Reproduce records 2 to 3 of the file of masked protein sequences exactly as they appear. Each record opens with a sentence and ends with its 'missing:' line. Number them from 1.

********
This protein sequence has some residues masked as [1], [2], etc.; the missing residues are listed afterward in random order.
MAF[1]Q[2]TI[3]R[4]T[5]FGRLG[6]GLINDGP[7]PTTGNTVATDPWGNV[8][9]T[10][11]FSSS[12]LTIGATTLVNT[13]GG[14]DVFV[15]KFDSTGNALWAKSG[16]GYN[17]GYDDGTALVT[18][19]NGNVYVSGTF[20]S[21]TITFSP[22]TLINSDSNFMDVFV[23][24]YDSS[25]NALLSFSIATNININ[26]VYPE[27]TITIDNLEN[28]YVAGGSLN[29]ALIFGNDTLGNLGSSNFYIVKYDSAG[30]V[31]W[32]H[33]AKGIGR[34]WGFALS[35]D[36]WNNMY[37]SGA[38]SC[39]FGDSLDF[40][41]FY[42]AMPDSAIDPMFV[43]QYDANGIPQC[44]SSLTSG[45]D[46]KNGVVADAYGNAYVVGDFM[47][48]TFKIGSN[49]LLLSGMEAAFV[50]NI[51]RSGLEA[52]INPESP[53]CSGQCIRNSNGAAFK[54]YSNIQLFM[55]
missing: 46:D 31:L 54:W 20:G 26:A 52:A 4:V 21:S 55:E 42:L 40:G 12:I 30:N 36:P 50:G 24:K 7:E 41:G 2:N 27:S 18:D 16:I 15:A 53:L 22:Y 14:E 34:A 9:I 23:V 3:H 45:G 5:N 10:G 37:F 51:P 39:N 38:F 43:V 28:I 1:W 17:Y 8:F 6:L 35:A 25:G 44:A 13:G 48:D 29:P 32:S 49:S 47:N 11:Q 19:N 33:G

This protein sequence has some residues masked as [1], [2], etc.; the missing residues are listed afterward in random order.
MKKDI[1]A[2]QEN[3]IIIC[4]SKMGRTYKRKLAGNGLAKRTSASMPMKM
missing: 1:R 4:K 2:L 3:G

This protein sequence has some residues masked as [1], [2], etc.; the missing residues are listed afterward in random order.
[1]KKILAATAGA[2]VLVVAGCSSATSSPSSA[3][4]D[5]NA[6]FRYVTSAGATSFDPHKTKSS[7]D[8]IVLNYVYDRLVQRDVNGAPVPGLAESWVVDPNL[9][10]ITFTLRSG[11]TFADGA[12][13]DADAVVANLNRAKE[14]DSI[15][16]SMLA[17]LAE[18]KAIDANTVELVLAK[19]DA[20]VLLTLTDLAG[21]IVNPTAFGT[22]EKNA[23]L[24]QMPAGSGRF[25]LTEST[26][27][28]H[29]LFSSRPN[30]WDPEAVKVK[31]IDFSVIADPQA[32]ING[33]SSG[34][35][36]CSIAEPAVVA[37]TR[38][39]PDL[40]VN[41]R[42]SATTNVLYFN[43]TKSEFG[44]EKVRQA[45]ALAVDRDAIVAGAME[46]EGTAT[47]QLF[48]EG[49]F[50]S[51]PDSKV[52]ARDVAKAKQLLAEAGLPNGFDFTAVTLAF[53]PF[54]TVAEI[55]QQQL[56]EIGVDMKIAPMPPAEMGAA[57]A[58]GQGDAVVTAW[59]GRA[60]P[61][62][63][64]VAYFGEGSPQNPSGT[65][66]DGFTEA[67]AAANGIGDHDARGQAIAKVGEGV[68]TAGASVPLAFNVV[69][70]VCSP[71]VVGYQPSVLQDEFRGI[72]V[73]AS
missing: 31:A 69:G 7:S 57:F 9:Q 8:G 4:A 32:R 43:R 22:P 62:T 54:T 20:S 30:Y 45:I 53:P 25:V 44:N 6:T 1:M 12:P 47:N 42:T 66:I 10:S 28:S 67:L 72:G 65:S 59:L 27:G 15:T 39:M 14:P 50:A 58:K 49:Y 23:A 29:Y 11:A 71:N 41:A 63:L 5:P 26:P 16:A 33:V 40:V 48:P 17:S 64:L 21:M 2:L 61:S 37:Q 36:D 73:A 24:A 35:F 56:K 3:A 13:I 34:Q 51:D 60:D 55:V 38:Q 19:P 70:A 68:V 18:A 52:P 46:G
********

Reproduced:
This protein sequence has some residues masked as [1], [2], etc.; the missing residues are listed afterward in random order.
MKKDI[1]A[2]QEN[3]IIIC[4]SKMGRTYKRKLAGNGLAKRTSASMPMKM
missing: 1:R 4:K 2:L 3:G

This protein sequence has some residues masked as [1], [2], etc.; the missing residues are listed afterward in random order.
[1]KKILAATAGA[2]VLVVAGCSSATSSPSSA[3][4]D[5]NA[6]FRYVTSAGATSFDPHKTKSS[7]D[8]IVLNYVYDRLVQRDVNGAPVPGLAESWVVDPNL[9][10]ITFTLRSG[11]TFADGA[12][13]DADAVVANLNRAKE[14]DSI[15][16]SMLA[17]LAE[18]KAIDANTVELVLAK[19]DA[20]VLLTLTDLAG[21]IVNPTAFGT[22]EKNA[23]L[24]QMPAGSGRF[25]LTEST[26][27][28]H[29]LFSSRPN[30]WDPEAVKVK[31]IDFSVIADPQA[32]ING[33]SSG[34][35][36]CSIAEPAVVA[37]TR[38][39]PDL[40]VN[41]R[42]SATTNVLYFN[43]TKSEFG[44]EKVRQA[45]ALAVDRDAIVAGAME[46]EGTAT[47]QLF[48]EG[49]F[50]S[51]PDSKV[52]ARDVAKAKQLLAEAGLPNGFDFTAVTLAF[53]PF[54]TVAEI[55]QQQL[56]EIGVDMKIAPMPPAEMGAA[57]A[58]GQGDAVVTAW[59]GRA[60]P[61][62][63][64]VAYFGEGSPQNPSGT[65][66]DGFTEA[67]AAANGIGDHDARGQAIAKVGEGV[68]TAGASVPLAFNVV[69][70]VCSP[71]VVGYQPSVLQDEFRGI[72]V[73]AS
missing: 31:A 69:G 7:S 57:F 9:Q 8:G 4:A 32:R 43:R 22:P 62:T 54:T 20:S 30:Y 45:I 53:P 25:V 44:N 6:T 1:M 12:P 47:N 42:T 66:I 10:S 28:S 67:L 72:G 65:S 59:L 27:G 15:T 39:M 14:P 50:A 58:K 49:Y 23:A 29:Y 11:A 71:N 41:A 63:L 5:P 26:P 16:A 33:V 40:V 48:P 17:S 64:L 21:M 2:L 61:S 37:Q 36:D 73:A 24:A 35:F 56:K 3:A 13:I 34:Q 51:D 60:D 55:V 38:Q 19:P 70:A 68:V 18:A 52:P 46:G